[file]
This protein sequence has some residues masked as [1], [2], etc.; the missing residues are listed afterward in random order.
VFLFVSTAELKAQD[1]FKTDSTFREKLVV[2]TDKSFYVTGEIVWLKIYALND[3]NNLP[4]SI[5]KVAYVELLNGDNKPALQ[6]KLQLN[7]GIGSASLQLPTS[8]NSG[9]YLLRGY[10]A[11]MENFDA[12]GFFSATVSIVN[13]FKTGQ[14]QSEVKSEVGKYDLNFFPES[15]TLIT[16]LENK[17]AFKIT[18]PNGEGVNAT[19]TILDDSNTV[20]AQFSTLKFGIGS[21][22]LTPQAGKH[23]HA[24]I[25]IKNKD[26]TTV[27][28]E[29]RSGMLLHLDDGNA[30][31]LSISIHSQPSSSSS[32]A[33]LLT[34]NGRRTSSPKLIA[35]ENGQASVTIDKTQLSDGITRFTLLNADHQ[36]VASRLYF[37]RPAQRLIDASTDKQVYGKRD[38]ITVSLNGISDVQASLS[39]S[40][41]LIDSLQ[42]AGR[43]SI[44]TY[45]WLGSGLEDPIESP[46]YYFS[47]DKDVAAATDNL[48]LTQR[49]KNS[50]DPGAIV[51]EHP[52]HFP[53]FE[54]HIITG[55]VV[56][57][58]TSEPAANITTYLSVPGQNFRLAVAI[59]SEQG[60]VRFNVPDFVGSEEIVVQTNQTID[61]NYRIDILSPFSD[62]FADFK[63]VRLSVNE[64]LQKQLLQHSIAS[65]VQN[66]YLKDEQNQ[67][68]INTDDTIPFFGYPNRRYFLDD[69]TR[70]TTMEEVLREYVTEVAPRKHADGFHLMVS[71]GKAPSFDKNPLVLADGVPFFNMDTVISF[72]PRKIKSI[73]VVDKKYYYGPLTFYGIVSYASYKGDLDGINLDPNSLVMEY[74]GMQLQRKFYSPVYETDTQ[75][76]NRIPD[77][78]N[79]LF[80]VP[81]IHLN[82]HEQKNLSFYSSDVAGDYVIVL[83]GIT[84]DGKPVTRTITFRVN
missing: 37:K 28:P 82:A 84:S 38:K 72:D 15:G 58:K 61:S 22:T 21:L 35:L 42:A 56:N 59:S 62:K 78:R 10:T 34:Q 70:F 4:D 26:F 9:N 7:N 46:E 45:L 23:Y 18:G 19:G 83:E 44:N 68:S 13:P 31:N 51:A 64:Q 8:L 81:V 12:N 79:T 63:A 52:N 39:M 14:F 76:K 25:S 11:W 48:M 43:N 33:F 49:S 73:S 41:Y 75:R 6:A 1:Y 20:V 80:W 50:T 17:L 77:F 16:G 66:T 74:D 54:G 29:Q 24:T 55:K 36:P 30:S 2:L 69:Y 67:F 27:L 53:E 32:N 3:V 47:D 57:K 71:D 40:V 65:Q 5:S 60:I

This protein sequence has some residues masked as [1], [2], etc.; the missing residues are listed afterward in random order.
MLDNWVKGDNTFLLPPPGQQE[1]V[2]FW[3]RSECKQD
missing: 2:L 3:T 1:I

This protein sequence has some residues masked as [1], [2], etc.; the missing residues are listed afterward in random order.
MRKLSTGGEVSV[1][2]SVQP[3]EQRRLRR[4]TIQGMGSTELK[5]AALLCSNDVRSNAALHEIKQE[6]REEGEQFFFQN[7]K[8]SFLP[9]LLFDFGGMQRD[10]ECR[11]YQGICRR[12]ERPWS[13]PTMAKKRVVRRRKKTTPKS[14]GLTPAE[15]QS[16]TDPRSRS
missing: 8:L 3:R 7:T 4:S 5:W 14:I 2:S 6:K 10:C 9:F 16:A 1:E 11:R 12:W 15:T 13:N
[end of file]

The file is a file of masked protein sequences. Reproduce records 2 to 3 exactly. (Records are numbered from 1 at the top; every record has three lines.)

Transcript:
This protein sequence has some residues masked as [1], [2], etc.; the missing residues are listed afterward in random order.
MLDNWVKGDNTFLLPPPGQQE[1]V[2]FW[3]RSECKQD
missing: 2:L 3:T 1:I

This protein sequence has some residues masked as [1], [2], etc.; the missing residues are listed afterward in random order.
MRKLSTGGEVSV[1][2]SVQP[3]EQRRLRR[4]TIQGMGSTELK[5]AALLCSNDVRSNAALHEIKQE[6]REEGEQFFFQN[7]K[8]SFLP[9]LLFDFGGMQRD[10]ECR[11]YQGICRR[12]ERPWS[13]PTMAKKRVVRRRKKTTPKS[14]GLTPAE[15]QS[16]TDPRSRS
missing: 8:L 3:R 7:T 4:S 5:W 14:I 2:S 6:K 10:C 9:F 16:A 1:E 11:R 12:W 15:T 13:N